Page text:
The fact that computer models and humans ‘substantially agree’ is remarkable. Our technology achieved a kappa-score of 0.766, which is quite high compared to inter-pathologist concordance for many other cancers, including breast cancer.
Baltimore, MD (PRWEB) April 27, 2017
Proscia Inc., a data and analytics solutions provider for digital pathology, today announced their digital pathology technology has the potential to eliminate subjectivity in the detection and classification of breast cancer. Using images provided by five medical centers in The Netherlands as part of the 2017 ISBI CAMELYON Digital Pathology Challenge, organized by the Radboud University Medical Center, Proscia successfully trained their algorithm to automatically classify pN-stage in breast cancer patients with a kappa score exceeding current standards. Among 23 other researchers and innovators, Proscia was one of only a few who developed algorithms using their commercially available technology.
“We knew from our past work with CAMELYON16 that Proscia’s machine learning algorithms could accurately predict breast cancer metastases,” said David West Jr., chief executive officer at Proscia. “It is gratifying that our technology reaches ‘substantial agreement’ with the human read and that an algorithm developed using commercially available technology stands up against technologies that are still being developed in research labs across the world.”
The goal of the CAMELYON17 challenge was to evaluate new and existing algorithms for automated detection and classification of breast cancer metastases in whole-slide images of histological lymph node sections. The presence of metastases in lymph nodes has tremendous implications on the treatment of breast cancer patients. Currently, making this determination requires extensive in-person microscopic assessment by a pathologist. An automated solution could hold great promise in reducing both the workload for pathologists and subjectivity in diagnosis.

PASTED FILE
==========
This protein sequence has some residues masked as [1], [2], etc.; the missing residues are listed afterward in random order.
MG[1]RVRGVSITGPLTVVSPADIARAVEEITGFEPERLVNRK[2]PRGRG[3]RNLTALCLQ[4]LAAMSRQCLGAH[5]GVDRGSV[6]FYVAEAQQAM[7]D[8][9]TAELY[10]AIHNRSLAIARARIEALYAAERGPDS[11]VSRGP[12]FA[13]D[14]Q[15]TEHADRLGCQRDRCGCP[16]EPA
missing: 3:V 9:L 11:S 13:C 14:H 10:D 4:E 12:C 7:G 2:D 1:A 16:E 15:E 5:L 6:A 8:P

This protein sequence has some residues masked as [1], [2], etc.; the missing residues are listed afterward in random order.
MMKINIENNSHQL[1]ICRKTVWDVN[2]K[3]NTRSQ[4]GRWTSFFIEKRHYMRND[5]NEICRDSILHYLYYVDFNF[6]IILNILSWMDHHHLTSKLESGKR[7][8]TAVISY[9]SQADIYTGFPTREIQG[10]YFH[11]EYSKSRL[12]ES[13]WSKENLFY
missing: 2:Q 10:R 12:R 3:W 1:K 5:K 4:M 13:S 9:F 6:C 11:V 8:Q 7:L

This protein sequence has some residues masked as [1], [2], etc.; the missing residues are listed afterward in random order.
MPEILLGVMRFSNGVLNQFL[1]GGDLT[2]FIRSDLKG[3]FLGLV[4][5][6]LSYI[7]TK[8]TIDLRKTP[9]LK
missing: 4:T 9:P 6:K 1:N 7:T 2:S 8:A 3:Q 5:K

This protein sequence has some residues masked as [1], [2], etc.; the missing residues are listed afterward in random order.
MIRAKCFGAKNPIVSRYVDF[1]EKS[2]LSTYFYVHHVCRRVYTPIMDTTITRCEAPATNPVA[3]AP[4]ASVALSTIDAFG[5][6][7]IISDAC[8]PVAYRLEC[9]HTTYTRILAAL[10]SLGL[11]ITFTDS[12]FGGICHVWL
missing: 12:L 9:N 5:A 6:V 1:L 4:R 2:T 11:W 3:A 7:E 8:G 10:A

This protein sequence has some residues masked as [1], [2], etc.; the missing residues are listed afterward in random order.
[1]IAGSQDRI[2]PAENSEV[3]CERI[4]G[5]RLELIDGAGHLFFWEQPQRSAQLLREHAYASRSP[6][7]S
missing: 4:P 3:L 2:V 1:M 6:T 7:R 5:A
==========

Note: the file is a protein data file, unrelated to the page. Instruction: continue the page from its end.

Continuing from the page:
Last year’s CAMELYON16 grand challenge was the first challenge ever to use whole-slide images. This year, CAMELYON17 took the challenge one step further by moving from slide-level analysis to patient-level analysis, combining the assessment of multiple lymph node slides into one diagnosis. The organizers of the challenge felt this would better reflect the demands of detecting and classifying images in a clinical setting.
“What made a difference in this year’s competition was not, in-fact, the identification of metastatic tumor, but rather agreement with a human read,” added Mr. West. “The fact that computer models and humans ‘substantially agree’ is remarkable. Our technology achieved a kappa-score of 0.766, which is quite high compared to inter-pathologist concordance for many other cancers, including breast cancer.”
The CAMELYON17 Challenge was held in conjunction with ISBI 2017 in Melbourne, Australia.
Proscia was founded in 2014 by a team out of Johns Hopkins, the Moffitt Cancer Center, and the University of Pittsburgh to improve clinical outcomes and accelerate the discovery of breakthrough advancements in the fight against cancer. Using modern computing technologies that unlock hidden data not visible to the human eye and turning that data into valuable insights in the fight against cancer, the company is dedicated to improving the efficiency, speed and quality of pathology diagnostics and research. To learn more, please visit http://camelyon17.grand-challenge.org/ and http://www.proscia.com.
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